‘Give us a social security package’

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On Monday (14 June) The Prime Minister announced a four week delay to the lifting of all lockdown restrictions.

England was due to move to stage four of the government’s roadmap out of lockdown on 21 June, but scientists called for the reopening to be delayed to allow more people to get their second Covid vaccine with rising cases of the Delta variant.

Unite assistant general secretary Steve Turner yesterday called on the chancellor, Rishi Sunak, to extend the furlough scheme (also known as the Covid job retention scheme) for as long as is necessary and to make the £20 uplift to Universal Credit (UC) permanent and paid to people on legacy benefits that did not receive the uplift last March.

Unite Community successfully campaigned to extend the £20 a week increase past April 21 but this is now set to end in September 21, the same time as furlough ends.

The number of people claiming Universal Credit has more than doubled since the start of the pandemic. At the end of April there were 3.4m people on furlough, which has helped to pay the wages of those who could have lost their jobs during the pandemic.

The furlough scheme began in March last year in order to try and prevent a jobs loss crisis and has protected more than 11.5m jobs since the pandemic began. It involved the government paying 80 per cent of the wages of people who couldn’t work safely in the nationwide lockdown and an on-going crash in consumer demand.

Deaf ears

As the economy is recovering and more workers are returning to work there are fewer workers on furlough but the scheme is scheduled to end abruptly on October 31. Calls from trade unions, businesses, economists, and politicians to extend or modify the scheme have so far fallen on deaf ears.

The Office for Budget Responsibility (OBR) forecast that as many as 2.2m people could be unemployed when furlough ends. Yet so far Rishi Sunak has rejected calls for an extension.

“The government must extend furlough to help those companies who have not yet recovered from the pandemic. Many sectors will take longer to get back to pre-Covid levels and without longer support companies futures hang in the balance. If they can’t afford to pay their staff then millions of people could potentially be entering the benefits system in less than three months and the government is pitifully unprepared,” said Turner.

‘Not fit for purpose’

Unite has condemned Universal Credit as not fit for purpose and has campaigned for changes and improvements since it first began being rolled out in 2013. The five week wait for the first payment leaves people suffering with nothing to live on – a recent survey by Citizens Advice of over 500 claimants found that 14 per cent who applied for universal credit since the lockdown were unable to afford food and heating while waiting for a first payment.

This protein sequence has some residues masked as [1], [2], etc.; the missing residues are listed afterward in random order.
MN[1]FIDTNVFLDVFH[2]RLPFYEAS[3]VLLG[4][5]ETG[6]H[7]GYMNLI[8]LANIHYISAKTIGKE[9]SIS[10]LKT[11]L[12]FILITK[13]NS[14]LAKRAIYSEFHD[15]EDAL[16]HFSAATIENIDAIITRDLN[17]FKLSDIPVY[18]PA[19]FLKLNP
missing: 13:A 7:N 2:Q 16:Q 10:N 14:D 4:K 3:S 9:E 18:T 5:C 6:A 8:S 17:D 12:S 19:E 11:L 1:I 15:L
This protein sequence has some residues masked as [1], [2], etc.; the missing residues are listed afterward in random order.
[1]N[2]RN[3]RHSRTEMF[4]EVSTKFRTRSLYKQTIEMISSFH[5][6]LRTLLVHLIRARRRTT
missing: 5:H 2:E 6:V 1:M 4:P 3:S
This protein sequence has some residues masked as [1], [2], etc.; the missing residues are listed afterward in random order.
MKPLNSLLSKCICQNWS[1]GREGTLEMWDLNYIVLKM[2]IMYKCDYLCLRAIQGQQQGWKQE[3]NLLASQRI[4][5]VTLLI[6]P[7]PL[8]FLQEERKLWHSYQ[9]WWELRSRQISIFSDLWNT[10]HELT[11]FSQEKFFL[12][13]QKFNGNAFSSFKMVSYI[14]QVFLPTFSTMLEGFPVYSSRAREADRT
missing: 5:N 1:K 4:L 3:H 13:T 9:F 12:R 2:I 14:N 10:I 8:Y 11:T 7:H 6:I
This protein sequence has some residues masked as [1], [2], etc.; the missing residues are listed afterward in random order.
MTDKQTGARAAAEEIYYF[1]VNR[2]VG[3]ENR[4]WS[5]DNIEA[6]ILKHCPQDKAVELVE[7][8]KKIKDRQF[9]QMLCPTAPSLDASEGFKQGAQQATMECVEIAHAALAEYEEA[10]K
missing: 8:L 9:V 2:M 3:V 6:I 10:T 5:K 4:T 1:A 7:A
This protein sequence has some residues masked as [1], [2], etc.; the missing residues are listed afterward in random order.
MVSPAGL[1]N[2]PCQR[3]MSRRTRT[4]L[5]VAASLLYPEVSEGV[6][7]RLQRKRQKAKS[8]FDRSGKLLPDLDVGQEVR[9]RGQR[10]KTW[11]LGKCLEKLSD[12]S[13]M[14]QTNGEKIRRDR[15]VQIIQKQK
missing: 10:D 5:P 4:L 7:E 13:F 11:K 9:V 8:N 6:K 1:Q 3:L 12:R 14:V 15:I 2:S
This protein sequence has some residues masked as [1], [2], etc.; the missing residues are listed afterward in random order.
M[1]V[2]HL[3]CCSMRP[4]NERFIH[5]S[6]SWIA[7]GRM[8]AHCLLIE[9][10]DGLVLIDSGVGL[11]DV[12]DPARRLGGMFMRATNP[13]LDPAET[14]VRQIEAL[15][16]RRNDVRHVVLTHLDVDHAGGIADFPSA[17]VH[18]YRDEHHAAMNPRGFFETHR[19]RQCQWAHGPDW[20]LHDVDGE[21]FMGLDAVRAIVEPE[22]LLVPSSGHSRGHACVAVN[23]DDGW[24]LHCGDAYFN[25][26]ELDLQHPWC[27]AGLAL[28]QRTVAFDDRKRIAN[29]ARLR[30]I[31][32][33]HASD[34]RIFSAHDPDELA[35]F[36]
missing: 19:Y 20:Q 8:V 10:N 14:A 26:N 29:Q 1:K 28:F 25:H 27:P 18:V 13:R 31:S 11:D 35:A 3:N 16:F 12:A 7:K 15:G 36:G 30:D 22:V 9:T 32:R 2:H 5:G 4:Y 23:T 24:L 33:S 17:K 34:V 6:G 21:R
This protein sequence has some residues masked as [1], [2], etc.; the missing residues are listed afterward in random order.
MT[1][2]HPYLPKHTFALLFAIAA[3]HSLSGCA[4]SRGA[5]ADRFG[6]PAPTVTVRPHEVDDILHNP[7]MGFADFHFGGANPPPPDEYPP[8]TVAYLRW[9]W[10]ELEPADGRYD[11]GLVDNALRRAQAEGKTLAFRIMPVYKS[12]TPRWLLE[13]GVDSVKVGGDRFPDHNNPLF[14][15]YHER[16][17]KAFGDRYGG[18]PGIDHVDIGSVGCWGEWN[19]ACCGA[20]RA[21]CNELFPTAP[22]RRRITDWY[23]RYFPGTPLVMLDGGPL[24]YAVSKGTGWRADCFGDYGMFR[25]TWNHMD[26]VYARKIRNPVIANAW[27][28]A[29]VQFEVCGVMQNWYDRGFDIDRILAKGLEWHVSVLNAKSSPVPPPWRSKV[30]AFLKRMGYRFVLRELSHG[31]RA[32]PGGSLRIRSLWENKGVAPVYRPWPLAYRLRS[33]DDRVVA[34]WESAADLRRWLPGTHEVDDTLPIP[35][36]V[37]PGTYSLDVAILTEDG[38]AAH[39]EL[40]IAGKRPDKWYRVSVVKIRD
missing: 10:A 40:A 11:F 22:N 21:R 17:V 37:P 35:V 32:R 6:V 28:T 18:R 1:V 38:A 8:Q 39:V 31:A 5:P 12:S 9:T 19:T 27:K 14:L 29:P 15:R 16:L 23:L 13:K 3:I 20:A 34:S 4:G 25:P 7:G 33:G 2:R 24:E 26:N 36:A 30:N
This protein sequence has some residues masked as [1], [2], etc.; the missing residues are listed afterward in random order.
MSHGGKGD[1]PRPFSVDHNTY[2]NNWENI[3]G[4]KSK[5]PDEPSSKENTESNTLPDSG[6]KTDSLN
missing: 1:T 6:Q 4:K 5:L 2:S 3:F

“For many families, an extra £20 a week has meant not having to worry so much about topping up the electricity meter to cook a hot meal, paying the rent, putting food on the table or shoes on their feet. It has meant not sending their kids to school hungry and not having to rely on growing debt or family and friends to buy school uniforms,” added Turner.

Turner was part of the team that, alongside furlough, negotiated the Universal Credit increase with government as part of a pandemic response package. But even with the £20 a week uplift the basic rate of Universal Credit is still worth just a sixth of average weekly pay.

“While it’s still grossly inadequate and we continue to demand a social solidarity package – not ‘welfare benefits’ equal to two thirds of average earnings – the Universal Credit uplift achieved an immediate £1,000-a-year lifeline to millions desperately in need,” he said.

A survey of more than 1,600 people published by The Fabian Society last month showed widespread public support for permanently maintaining the £20 uplift to Universal Credit.

“Not only do the vast majority of people want the extra £20 a week Universal Credit payment to be made permanent as a very minimum – they believe the government should go beyond this and make the system even more robustly funded,” said Turner.

‘Permanent as a minimum’

“And let’s not forget the majority of Universal Credit claimants are in work. In addition to our on-going campaign to make the benefits system one that actually protects people when they fall through the cracks, Unite will continue to demand decent wages so workers shouldn’t be forced into claiming benefits in the first place,” he added.

Unite is demanding an end to the five week wait for the first Universal Credit payment, the temporary £20 a week increase made permanent to all claimants and a real living wage so that those in work do not need to top up their earnings with Universal Credit.

Later today (Wednesday June 16) the government will deliver a statement on the economy to parliament. Chief Secretary to the Treasury, Steve Barclay, will make the statement at around 2pm. Any further news will be reported on UNITElive.


For more information please visit Unite’s Universal Credit campaign page. Unite community is planning a summer of campaigning activity to stop the £20 cut to Universal Credit. If you’re interested in getting involved contact [email protected]

By Jody Whitehill

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